Fleur & kin

On a tea tree farm in Woodburn, Tara Luca and her family are showing us that flowers are not the only ones who flourish in a bunch.

When in need of a little extra nurturing and nourishment for the soul, Tara Luca, a sustainable flower grower, has always looked to her budding blooms. Looking back, after all she has accomplished with Olive Gap Organic Farm, Tara can see she’s always looked to them for comfort and support. “I have always loved flowers,” she says. “My mother and grandmother were keen gardeners and I have a lot of memories from my childhood playing among rambling roses, camelias and magnolias in the Blue Mountains.”

However, it was only after studying an organic farming course at TAFE that Tara realised her love for all things floral; the passion for cultivating flowers blossomed. “I began to realise that growing them was what I really wanted to do,” she says. “It was then that I stumbled upon the concept of ‘slow flowers’ – an umbrella term used for small scale, ecologically-minded farmers that are passionate about local, sustainable flower farming.

“I had found all of my passions combined in the one thing and was [feeling] very inspired.”

When the opportunity arose to purchase the tea tree farm down the road from her home in the Northern Rivers of NSW, Tara and her husband Alex joined forces with Alex’s sister Tess and her partner Nina, and became tea tree farmers. That’s where Olive Gap Organic Farm started, and the family and farm continue to flourish, as the slow flower movement has more and more people making the better bloom choice.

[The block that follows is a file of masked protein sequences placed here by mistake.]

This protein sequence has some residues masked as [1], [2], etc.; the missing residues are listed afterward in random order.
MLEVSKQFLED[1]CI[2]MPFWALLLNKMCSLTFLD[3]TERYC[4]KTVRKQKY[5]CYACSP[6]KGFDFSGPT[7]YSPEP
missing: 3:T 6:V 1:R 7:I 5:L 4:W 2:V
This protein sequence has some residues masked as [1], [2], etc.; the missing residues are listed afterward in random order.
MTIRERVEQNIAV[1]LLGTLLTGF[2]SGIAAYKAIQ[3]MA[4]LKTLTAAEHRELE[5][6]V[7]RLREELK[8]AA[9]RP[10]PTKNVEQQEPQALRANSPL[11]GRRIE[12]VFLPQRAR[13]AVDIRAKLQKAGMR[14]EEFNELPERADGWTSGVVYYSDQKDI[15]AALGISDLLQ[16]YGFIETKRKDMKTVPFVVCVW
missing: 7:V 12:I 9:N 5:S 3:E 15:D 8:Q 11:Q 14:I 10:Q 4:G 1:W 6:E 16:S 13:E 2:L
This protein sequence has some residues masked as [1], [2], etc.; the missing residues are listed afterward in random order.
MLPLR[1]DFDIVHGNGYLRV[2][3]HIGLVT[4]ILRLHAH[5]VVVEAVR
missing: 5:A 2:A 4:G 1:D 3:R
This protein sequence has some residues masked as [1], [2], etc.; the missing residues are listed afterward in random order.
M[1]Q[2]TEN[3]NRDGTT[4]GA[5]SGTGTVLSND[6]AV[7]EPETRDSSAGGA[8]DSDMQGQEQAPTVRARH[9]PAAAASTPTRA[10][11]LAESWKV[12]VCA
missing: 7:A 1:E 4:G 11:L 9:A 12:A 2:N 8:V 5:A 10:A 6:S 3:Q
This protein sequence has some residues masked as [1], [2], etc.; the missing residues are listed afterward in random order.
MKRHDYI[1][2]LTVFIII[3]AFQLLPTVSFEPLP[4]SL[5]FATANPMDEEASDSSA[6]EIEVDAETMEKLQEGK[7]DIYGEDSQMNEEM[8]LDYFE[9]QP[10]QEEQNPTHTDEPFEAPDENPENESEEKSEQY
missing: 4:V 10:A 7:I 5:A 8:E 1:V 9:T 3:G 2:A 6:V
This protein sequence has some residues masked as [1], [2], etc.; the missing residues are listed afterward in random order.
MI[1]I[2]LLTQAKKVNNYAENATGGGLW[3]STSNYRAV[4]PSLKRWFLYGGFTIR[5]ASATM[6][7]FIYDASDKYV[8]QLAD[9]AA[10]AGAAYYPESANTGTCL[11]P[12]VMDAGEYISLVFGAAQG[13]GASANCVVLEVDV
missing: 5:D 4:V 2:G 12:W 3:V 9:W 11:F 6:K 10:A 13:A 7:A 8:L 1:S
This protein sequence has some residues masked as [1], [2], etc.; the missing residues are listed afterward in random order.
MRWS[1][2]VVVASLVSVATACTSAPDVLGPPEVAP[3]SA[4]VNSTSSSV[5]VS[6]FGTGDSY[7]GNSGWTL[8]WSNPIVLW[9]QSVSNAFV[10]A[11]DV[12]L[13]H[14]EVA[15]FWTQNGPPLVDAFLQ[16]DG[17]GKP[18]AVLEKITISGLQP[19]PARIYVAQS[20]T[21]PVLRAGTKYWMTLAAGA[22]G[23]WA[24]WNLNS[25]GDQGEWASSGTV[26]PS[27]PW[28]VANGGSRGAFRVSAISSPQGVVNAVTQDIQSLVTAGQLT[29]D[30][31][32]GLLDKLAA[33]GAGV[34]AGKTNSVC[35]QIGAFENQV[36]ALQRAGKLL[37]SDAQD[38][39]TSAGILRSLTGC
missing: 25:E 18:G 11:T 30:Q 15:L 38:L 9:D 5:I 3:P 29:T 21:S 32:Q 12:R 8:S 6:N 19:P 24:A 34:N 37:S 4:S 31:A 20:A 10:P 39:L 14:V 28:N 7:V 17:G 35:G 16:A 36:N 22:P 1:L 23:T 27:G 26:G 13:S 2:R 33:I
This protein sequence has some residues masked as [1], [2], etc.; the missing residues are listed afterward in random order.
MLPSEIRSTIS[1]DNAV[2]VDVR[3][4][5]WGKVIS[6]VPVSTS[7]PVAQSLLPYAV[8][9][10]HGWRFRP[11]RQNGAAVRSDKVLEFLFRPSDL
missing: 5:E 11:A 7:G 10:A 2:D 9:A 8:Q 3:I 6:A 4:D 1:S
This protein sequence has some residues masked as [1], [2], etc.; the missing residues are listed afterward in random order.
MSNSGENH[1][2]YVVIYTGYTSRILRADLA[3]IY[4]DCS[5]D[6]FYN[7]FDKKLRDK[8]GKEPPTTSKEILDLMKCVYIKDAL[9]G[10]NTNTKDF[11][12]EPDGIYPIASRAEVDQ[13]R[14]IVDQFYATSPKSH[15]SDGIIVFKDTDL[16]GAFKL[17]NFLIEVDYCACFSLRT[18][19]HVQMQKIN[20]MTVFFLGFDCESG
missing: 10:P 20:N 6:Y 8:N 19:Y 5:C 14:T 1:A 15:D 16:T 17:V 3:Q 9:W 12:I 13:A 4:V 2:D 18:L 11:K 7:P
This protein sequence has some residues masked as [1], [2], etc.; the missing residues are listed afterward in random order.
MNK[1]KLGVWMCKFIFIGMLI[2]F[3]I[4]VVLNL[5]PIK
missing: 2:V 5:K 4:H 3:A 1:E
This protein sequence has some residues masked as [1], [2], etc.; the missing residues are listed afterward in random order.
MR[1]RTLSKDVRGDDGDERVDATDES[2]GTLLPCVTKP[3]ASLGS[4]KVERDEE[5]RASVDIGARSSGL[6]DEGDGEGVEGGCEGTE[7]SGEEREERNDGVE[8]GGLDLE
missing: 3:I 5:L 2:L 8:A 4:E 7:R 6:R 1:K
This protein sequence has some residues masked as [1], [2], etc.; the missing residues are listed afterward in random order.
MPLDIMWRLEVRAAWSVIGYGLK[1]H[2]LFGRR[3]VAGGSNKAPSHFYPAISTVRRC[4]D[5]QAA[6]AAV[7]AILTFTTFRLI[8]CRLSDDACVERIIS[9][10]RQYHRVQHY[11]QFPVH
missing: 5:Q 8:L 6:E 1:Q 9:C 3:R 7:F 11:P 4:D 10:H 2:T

“I’ve seen a considerable surge in interest for local, sustainable flowers and more growers, florists and consumers are getting on board,” says Tara. She also explains the environmental issues in the conventional flower growing industry: “Once people learn that most blooms in the supermarket or florist are grown overseas, with lots of chemicals… they usually get a shock and very quickly come on board.”

At the heart of everything Tara and her family do, they’re concerned about our planet’s future and wish to be part of a positive solution that will help generations to come. “[We] want to do the right thing for the environment. We can offer a better product – better for the Earth – and keep things local, which is good for all of us. We all need better systems that are more sustainable in every way.”

The family farm specialises in traditional wood-fired, steam-distilled Australian native essential oils (mostly tea tree oil), along with seasonal cut flowers, and is run by the two couples as well as Tara and Alex’s three beautiful daughters – all of whom share an equal love for working and living in harmony with the land. Having been brought up around nature and flowers, just like their mother – a love growing deeply throughout the generations – they too have developed an appreciation for farming and the beauty of slow flowers. And Tara continues to nurture this enthusiasm in her children.

“We always encourage the girls to help out in ways that they enjoy, so they often take on a particular task that they can be reasonably autonomous with,” says Tara. “They all love animals. Cedar is in charge of our chickens and baby chicks, which she loves. April loves making flower arrangements with me. Olive often enjoys more homely jobs like cooking, which can be a great help.”